The contracting officer is the person who may legally commit the Federal Government to a contract. They approve acquisition activities and provide contractual oversite. That simply means they compare your services and deliverables to the contract requirements. They also decide if you get paid. Although they yield immense power, they’re really your biggest ally! Think of the contracting officer as the US Supreme Court, protecting and interpreting the US Constitution. In this example, your contract is the US Constitution and they make sure that you’re only being asked to do what’s in the contract. Frequent communication with your contracting officer will almost certainly keep both you and your customer out of trouble!Someone locked some documents in a file cabinet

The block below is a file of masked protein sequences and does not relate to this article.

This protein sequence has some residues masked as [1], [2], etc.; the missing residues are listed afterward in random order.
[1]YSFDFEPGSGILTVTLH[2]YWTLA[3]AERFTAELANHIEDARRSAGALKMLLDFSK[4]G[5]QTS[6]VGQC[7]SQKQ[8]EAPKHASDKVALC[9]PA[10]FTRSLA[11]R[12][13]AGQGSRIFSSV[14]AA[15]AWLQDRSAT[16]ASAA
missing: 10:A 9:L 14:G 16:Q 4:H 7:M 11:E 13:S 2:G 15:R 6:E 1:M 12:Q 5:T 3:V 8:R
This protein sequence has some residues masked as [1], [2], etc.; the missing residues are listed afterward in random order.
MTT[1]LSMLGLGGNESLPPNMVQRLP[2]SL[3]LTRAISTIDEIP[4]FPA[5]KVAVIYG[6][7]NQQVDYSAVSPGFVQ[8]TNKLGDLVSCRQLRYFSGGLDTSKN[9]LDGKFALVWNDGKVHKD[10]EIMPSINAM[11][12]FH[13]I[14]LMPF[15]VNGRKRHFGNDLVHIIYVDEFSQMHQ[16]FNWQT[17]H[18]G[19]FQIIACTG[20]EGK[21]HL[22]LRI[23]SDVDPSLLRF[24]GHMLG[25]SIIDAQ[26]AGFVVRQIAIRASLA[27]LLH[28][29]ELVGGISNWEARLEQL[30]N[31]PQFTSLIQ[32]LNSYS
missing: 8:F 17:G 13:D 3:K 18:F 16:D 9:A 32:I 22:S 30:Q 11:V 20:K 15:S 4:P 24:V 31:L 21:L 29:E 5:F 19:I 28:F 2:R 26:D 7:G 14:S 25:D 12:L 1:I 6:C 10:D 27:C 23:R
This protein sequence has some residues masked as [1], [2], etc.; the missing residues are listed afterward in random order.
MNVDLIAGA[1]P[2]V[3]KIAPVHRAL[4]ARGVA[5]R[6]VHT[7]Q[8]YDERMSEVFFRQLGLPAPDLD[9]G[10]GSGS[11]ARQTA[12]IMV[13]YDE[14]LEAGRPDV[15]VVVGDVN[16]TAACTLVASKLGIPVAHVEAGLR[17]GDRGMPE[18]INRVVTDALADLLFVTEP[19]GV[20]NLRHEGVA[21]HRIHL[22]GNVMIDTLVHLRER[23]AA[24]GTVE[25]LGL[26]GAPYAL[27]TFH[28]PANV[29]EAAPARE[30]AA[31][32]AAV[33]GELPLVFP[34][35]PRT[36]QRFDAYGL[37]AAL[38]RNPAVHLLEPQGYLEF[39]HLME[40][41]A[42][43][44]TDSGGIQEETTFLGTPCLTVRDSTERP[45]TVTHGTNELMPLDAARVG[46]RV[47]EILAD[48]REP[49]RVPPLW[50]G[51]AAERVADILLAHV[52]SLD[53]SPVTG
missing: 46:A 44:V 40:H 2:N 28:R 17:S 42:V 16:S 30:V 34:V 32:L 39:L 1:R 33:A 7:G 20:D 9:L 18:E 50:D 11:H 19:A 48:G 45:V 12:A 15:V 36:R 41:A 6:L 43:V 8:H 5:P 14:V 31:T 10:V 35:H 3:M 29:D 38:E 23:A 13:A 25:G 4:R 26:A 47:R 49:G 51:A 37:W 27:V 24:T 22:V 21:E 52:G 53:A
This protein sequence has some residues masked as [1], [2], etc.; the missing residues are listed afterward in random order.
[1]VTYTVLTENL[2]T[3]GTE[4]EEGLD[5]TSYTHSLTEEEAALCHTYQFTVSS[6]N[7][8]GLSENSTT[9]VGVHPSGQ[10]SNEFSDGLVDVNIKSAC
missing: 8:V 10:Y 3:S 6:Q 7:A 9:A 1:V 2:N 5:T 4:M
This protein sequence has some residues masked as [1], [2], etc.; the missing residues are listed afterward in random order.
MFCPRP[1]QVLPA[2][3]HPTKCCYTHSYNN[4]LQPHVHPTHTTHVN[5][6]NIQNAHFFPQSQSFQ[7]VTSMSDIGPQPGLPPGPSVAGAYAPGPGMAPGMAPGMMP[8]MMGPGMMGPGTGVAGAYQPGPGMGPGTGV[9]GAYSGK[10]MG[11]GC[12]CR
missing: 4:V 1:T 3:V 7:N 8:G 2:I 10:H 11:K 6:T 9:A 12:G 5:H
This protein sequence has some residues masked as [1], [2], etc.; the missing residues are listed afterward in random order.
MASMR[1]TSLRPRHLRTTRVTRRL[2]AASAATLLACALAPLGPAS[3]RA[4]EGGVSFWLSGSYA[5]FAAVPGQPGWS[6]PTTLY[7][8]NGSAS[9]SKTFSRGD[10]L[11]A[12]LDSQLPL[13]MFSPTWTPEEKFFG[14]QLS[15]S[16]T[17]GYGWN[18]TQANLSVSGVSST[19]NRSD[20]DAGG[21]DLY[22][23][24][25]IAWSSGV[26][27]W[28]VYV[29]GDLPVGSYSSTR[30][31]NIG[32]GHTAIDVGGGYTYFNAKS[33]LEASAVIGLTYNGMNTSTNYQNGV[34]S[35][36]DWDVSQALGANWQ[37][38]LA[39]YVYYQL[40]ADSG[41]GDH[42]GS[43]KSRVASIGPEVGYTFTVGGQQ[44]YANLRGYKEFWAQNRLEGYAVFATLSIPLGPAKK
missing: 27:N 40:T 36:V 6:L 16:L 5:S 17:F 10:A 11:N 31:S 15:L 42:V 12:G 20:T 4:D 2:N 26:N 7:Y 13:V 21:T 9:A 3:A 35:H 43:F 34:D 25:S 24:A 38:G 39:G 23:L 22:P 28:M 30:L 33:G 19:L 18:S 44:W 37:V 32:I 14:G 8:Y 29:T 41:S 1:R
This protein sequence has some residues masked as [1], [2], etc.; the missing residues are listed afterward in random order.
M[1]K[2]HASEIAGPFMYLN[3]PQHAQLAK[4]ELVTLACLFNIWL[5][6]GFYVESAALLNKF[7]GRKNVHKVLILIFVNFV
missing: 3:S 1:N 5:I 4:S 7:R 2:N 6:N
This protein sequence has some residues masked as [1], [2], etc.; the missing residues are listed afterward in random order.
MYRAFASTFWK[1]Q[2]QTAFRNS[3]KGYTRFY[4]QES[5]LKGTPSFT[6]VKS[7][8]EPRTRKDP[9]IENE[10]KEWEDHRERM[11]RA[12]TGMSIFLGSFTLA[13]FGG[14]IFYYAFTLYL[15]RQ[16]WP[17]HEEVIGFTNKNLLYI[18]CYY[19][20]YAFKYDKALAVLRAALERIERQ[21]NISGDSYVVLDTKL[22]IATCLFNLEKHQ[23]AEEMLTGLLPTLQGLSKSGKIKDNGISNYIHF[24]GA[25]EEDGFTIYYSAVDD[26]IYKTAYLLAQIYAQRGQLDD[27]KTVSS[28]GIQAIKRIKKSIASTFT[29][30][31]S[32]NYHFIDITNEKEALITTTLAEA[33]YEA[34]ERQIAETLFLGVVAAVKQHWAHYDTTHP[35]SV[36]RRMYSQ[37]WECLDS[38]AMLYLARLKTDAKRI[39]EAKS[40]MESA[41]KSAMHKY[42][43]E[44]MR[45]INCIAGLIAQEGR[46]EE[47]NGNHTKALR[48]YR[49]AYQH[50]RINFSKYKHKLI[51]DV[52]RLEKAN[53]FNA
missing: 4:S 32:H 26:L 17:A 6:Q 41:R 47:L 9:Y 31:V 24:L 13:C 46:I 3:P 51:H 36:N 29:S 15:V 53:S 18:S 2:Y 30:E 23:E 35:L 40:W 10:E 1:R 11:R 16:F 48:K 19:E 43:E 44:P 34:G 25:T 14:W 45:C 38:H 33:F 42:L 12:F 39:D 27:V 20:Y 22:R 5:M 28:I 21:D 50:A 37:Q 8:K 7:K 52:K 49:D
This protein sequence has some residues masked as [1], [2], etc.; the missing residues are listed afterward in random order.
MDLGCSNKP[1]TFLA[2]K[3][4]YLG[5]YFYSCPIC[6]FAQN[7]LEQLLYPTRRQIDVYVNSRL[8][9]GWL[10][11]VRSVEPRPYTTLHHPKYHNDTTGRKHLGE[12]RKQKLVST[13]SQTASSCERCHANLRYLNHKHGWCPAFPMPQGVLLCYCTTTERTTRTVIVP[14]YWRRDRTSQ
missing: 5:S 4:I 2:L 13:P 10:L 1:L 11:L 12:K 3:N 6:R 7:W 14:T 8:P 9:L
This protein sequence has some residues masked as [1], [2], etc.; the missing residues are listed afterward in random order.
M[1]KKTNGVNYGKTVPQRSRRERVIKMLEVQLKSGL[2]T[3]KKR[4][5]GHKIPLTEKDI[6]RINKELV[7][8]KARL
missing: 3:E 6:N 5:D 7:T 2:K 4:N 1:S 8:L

The customer is responsible for a specific mission that requires contractor support to accomplish. This is the person, or group, that has the budget, mission and requirements that you’re addressing. Simply stated, this is the person or group that you “work for.” Although the contracting officer ultimately decides if you get paid, you must make your customer very happy! Why? Not only are they the one’s with the money, they will almost certainly be the ones evaluating RFPs and making award decisions for your contract’s re-compete! Even more importantly, you will be asking them for a “reference” in the form of a Past Performance Evaluation for your contract’s re-compete and other similar RFPs that you are pursuing. A strong Past Performance Evaluation is priceless as you grow.